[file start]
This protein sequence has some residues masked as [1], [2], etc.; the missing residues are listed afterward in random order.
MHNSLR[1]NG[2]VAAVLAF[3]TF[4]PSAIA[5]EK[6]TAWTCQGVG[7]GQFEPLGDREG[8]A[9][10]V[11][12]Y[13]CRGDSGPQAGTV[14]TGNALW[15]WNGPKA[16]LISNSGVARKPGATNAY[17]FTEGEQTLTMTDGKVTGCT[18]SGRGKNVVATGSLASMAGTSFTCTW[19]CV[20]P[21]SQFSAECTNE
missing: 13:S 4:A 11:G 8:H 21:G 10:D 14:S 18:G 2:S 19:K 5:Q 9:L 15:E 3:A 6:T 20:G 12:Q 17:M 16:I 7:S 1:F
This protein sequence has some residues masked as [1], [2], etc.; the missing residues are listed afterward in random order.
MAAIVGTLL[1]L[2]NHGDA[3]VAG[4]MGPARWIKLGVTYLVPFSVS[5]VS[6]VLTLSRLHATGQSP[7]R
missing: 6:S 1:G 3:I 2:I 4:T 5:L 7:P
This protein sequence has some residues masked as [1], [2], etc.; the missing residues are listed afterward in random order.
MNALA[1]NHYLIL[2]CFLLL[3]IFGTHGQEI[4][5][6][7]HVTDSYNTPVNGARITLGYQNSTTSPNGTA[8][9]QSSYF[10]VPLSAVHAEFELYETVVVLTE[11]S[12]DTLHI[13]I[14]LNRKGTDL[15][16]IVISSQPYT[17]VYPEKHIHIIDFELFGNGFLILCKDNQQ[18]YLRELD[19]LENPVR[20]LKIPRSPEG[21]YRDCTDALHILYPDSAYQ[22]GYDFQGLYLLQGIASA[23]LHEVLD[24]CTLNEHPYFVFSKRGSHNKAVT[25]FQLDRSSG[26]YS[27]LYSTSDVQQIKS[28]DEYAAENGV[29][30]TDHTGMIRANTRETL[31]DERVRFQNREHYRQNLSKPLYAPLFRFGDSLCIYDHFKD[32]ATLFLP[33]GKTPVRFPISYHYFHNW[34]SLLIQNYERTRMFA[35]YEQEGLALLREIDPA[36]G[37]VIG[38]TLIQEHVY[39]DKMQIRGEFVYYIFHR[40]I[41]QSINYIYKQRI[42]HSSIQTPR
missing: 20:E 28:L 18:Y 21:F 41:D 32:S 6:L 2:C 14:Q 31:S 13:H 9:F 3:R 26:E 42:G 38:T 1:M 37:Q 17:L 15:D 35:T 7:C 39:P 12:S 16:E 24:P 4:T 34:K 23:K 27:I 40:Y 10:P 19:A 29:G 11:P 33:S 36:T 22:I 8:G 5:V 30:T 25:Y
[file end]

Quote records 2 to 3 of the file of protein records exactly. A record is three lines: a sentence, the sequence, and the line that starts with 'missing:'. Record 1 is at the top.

This protein sequence has some residues masked as [1], [2], etc.; the missing residues are listed afterward in random order.
MAAIVGTLL[1]L[2]NHGDA[3]VAG[4]MGPARWIKLGVTYLVPFSVS[5]VS[6]VLTLSRLHATGQSP[7]R
missing: 6:S 1:G 3:I 2:I 4:T 5:L 7:P
This protein sequence has some residues masked as [1], [2], etc.; the missing residues are listed afterward in random order.
MNALA[1]NHYLIL[2]CFLLL[3]IFGTHGQEI[4][5][6][7]HVTDSYNTPVNGARITLGYQNSTTSPNGTA[8][9]QSSYF[10]VPLSAVHAEFELYETVVVLTE[11]S[12]DTLHI[13]I[14]LNRKGTDL[15][16]IVISSQPYT[17]VYPEKHIHIIDFELFGNGFLILCKDNQQ[18]YLRELD[19]LENPVR[20]LKIPRSPEG[21]YRDCTDALHILYPDSAYQ[22]GYDFQGLYLLQGIASA[23]LHEVLD[24]CTLNEHPYFVFSKRGSHNKAVT[25]FQLDRSSG[26]YS[27]LYSTSDVQQIKS[28]DEYAAENGV[29][30]TDHTGMIRANTRETL[31]DERVRFQNREHYRQNLSKPLYAPLFRFGDSLCIYDHFKD[32]ATLFLP[33]GKTPVRFPISYHYFHNW[34]SLLIQNYERTRMFA[35]YEQEGLALLREIDPA[36]G[37]VIG[38]TLIQEHVY[39]DKMQIRGEFVYYIFHR[40]I[41]QSINYIYKQRI[42]HSSIQTPR
missing: 20:E 28:L 18:Y 21:F 41:D 32:S 6:L 2:C 14:Q 31:S 13:H 9:F 3:R 26:E 42:G 38:T 1:M 37:Q 17:L 15:D 35:T 7:C 39:P 12:S 16:E 24:P 4:T 34:K 23:K 27:I 40:Y 10:P 19:A 29:G 11:P 33:S 36:T 22:I 8:G 5:V 30:T 25:Y